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Wednesday, 16 September 1942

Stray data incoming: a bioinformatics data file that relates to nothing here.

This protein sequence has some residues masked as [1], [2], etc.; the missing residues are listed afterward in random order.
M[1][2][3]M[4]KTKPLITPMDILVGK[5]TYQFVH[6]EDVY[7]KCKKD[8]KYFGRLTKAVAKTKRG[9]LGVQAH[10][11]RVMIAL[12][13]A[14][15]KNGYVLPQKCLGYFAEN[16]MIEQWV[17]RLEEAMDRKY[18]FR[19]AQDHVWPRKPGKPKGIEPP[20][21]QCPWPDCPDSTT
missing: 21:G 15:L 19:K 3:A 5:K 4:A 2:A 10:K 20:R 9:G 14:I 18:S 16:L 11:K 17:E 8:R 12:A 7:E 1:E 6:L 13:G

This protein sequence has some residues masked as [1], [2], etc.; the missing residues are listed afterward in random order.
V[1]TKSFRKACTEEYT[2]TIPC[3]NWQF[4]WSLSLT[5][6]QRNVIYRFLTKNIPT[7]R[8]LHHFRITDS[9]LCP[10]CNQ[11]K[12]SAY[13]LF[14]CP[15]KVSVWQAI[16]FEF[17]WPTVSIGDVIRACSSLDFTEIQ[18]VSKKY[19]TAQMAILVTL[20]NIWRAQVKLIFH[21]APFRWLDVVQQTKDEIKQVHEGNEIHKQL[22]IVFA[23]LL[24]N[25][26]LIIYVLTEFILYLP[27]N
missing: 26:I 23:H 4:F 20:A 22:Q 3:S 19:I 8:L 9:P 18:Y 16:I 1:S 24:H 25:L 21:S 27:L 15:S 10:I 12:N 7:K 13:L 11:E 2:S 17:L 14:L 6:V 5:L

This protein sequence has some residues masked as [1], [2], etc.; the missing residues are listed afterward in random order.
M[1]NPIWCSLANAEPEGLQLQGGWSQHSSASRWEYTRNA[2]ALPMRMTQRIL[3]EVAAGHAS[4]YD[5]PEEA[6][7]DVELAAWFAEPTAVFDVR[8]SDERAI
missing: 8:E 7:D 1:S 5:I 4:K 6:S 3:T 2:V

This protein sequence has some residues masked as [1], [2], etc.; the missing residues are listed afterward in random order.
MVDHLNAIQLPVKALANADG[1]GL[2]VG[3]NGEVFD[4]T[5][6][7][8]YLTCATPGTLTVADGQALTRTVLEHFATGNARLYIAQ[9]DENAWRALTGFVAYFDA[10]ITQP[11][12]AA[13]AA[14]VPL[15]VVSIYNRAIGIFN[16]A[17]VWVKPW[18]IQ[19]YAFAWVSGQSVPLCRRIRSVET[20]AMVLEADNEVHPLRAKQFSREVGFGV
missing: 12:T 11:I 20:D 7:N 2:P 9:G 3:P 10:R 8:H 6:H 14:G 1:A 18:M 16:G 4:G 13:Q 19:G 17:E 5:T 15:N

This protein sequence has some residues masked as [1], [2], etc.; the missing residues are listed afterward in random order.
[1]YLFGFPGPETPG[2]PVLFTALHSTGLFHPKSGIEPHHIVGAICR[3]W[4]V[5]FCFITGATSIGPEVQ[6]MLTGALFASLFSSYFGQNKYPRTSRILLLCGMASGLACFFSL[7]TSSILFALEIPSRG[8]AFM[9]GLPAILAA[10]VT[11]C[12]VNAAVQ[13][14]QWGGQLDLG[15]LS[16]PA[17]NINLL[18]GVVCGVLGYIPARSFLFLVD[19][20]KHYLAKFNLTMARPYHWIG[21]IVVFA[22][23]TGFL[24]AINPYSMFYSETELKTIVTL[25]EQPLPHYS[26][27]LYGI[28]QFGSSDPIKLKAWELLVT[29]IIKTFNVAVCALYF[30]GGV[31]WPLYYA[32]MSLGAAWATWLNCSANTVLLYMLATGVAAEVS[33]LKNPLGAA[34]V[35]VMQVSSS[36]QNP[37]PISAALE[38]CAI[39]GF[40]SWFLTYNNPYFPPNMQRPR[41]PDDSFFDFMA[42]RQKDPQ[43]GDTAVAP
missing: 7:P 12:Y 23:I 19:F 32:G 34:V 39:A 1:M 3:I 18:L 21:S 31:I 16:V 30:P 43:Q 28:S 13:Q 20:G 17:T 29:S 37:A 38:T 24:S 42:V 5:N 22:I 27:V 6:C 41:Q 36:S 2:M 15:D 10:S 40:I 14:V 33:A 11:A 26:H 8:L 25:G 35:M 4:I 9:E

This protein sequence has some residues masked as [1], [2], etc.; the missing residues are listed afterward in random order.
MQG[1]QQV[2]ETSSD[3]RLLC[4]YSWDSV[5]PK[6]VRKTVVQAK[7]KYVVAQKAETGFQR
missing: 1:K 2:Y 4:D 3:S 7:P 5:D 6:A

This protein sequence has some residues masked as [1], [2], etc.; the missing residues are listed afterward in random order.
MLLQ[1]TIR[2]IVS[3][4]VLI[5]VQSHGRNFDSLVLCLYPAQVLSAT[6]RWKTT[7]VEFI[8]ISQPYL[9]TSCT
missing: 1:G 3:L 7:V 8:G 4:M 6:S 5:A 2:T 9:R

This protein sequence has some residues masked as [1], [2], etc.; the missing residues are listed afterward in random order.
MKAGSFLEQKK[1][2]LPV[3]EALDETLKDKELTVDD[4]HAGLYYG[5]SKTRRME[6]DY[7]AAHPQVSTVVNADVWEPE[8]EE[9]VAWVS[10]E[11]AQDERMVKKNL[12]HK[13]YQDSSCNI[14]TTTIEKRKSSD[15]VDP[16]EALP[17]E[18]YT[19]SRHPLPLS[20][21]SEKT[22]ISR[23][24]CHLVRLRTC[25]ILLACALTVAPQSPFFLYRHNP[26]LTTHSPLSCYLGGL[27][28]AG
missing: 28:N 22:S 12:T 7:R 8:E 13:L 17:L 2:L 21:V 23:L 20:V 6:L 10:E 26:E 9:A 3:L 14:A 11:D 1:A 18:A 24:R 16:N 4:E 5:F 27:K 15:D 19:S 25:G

Mr JAMES (Hunter) (12:13 PM) .I agree entirely with other honorable members who have spoken that the sentence passed on Aircraftman Falstein is very harsh. We are all aware of the nature of the offence committed. Aircraftman Falstein had approached his commanding officer in order to carry out a customary celebration. Honorable members of this chamber well know that a similar function has taken place at Canberra on the occasion of a send-off to members of the Royal Australian Air Force who have qualified for their wings or for promotion. Apparently certain restrictions have been imposed with regard to functions of this kind, and Aircraftman Falstein approached Squadron Leader Gorrie in order to get his permission to obtain certain liquid refreshment from the mess. Every body knows that Aircraftman Falstein is a non-drinker. He was not attempting to get beer for himself, but merely wished to make the celebration somewhat more convivial. He was told by the officer that he would not be allowed to obtain liquor from the sergeant's mess. It was all very well for the officer to adopt that attitude. We know that, while the rank and file of the Air Force would be quite satisfied with beer, the officers would be sure to have plenty of more expensive beverages. As has been pointed out, the customary punishment, even for such serious offences as theft is seven days.' detention, so that the sentence imposed upon our colleague was extraordinarily severe. Yet his offence was merely that he stated that the officer was disliked, and I can assure honorable members that he is disliked. Men from his station have told me just how disliked he is. They say that he is a very arrogant person, and that he was a military policeman during the last war. That probably accounts for his arrogance, and for a good deal of the hostility felt towards him. We recognize that military policemen are necessary, but although some of them carry out their duties in an inoffensive manner, others are arrogant bullies. This officer is of that type. I ask the Minister whether he proposes to be just a rubber stamp for men of that kind, or whether he proposes to institute an inquiry with a view to seeing that Aircraftman Falstein obtains justice, something he has not had yet. He volunteered for the Air Force for service in an air crew, and he is prepared to take his part in the fighting. He is only 27 years of age, and the officer with whom he came in conflict is a man past middle age. It might have been expected that he would have pointed out to Aircraftman Falstein that he was committing a breach of the regulations, and advised him to act with more discretion. Instead of doing that, however, he called another officer in and then invited him to repeat what he had said. If he had liked to be a squib, he could have denied saying what was attributed to him, but instead of that he had the courage to repeat it. He is a member of this Parliament, but as such he is not entitled to, nor do I advocate, privileges not enjoyed by other members of the Air Force. On that account the officer might at least have had sufficient respect for him to have tried to advise him. Instead of doing that, however, he showed his prejudice against the political party to which he belongs. Perhaps the honorable member for Melbourne (Mr. Calwell) is correct in saying that in existing circumstances the Government is in a precarious position, and is in danger of being challenged. Because of the action of this officer, its majority has been effectively disposed of for a month. I ask the Minister to listen to the pleas of Aircraftman Falstein's colleagues and friends, and to set up a committee of inquiry, which will be able to state whether it was really a matter of the supply of beer, or whether there was something; more behind it. But foi this unfortunate incident, it is probable that he would have risen as rapidly in the Air Force as he did in civil life. I ask that his future be not jeopardized. The electors of Watson expect that their representative will be treated justly.

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